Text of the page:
Obama poised to issue executive order — sources

Source: Hannah Northey and Annie Snider, E&E reporters • Posted: Wednesday, February 13, 2013

President Obama is expected to issue an executive order today or tomorrow aimed at bolstering cybersecurity on the electric grid and critical infrastructure, according to industry sources.

The White House last year was rumored to be considering an executive order after Congress failed to push through legislation to protect the system. The measure would have set up a special cybersecurity council under the Department of Homeland Security and included voluntary standards for companies and regulations covering especially vital systems (E&E Daily, Sept. 12, 2012).

The executive order could outline standards to protect companies overseeing critical infrastructure like power plants and the grid, but it’s doubtful the order will be extremely detailed, industry sources said.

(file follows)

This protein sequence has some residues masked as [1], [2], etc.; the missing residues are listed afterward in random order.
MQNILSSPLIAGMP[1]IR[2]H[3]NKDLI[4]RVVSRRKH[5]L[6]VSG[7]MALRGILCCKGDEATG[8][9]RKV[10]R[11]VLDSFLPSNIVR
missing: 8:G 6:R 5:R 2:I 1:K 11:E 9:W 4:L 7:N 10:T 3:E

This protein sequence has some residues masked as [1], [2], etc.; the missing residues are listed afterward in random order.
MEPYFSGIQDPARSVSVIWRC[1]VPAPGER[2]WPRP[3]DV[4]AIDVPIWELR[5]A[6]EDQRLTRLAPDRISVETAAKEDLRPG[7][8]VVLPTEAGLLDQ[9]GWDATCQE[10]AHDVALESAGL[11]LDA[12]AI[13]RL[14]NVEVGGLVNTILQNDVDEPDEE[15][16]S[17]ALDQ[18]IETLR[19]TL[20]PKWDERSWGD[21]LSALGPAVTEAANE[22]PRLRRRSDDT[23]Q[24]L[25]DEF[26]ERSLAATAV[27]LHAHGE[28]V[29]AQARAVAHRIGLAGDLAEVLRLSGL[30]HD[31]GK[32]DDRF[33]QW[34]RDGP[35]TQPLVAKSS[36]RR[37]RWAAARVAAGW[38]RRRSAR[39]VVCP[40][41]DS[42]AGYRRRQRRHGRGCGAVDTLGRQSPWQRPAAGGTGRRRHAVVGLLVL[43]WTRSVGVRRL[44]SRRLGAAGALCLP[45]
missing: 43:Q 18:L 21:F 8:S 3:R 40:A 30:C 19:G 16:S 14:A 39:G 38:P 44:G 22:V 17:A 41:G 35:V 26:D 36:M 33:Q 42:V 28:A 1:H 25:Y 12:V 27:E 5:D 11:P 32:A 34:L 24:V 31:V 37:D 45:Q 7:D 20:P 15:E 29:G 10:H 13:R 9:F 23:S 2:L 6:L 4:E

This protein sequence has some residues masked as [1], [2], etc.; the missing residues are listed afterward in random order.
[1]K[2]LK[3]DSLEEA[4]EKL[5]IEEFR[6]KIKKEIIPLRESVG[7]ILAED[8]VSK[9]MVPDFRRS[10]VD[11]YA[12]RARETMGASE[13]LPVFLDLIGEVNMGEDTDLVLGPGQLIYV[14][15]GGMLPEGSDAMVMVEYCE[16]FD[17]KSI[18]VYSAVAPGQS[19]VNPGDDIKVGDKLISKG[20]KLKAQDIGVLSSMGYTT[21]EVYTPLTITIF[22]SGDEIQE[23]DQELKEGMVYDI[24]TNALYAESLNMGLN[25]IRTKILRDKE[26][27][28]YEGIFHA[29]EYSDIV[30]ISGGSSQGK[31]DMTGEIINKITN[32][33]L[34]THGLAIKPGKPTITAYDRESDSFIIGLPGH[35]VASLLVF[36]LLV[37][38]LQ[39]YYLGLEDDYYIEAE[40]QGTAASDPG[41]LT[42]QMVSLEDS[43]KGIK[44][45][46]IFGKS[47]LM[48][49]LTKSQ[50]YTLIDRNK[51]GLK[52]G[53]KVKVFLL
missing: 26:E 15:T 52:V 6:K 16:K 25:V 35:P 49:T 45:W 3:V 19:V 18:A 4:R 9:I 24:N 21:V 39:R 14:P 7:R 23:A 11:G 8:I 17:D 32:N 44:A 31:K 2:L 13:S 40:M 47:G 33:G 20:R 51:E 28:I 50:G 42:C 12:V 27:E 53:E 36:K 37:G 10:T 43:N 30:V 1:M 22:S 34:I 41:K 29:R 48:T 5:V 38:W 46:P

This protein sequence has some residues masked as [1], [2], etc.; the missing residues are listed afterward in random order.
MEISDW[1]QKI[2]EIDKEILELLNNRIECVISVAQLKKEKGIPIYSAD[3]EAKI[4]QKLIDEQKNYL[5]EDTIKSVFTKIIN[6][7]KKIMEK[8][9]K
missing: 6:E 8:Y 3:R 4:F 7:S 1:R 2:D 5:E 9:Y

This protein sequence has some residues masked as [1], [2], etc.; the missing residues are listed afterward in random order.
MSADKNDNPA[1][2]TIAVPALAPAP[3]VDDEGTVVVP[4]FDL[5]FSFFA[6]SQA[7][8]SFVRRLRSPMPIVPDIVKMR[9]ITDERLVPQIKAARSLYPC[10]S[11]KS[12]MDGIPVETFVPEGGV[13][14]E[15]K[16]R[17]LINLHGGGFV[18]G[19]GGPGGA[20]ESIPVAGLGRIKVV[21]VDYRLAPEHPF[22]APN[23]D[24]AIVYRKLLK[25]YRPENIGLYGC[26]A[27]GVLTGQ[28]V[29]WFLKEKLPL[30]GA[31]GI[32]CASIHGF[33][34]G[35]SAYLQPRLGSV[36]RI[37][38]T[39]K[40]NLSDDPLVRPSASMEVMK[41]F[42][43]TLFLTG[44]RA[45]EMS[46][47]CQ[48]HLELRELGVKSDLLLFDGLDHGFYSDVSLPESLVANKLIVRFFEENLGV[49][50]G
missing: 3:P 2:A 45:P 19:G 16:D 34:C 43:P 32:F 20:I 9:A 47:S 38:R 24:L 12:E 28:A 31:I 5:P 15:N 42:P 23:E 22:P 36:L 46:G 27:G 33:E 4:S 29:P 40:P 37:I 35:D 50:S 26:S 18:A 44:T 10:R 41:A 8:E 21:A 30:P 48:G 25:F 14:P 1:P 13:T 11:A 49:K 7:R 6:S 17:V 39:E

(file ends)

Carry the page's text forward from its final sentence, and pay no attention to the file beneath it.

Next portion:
Administration officials have said in recent months that an executive order alone will not solve the problem.

“An executive order is not magical; it does not create new power or authority for any government agencies,” Andy Ozment, the White House’s senior director for cybersecurity, said at a National Association of Regulatory Utility Commissioners conference last week (Greenwire, Feb. 6).

Administration officials have forcefully pushed for legislation, specifically last year’s S. 3414 from then-Sen. Joseph Lieberman (I-Conn.) and Sen. Susan Collins (R-Maine). That bill would have created voluntary standards for private operators of critical infrastructure such as the electric grid and water plants and offered incentives for companies that met them.

The U.S. Chamber of Commerce staunchly opposed the Lieberman-Collins bill, though, contending that the standards were voluntary in name only and would have become a back door to new regulations. GOP senators twice filibustered the bill last year.

House Intelligence Chairman Mike Rogers (R-Mich.) and ranking member Dutch Ruppersberger (D-Md.) plan to reintroduce their “Cyber Intelligence Sharing and Protection Act” tomorrow. CISPA was passed by the House last year but received a veto threat from the administration and stalled in the Senate. The bill is aimed at boosting classified information sharing between the federal government and the private sector. It would also provide liability protection for companies that choose to protect their own networks or share threat information.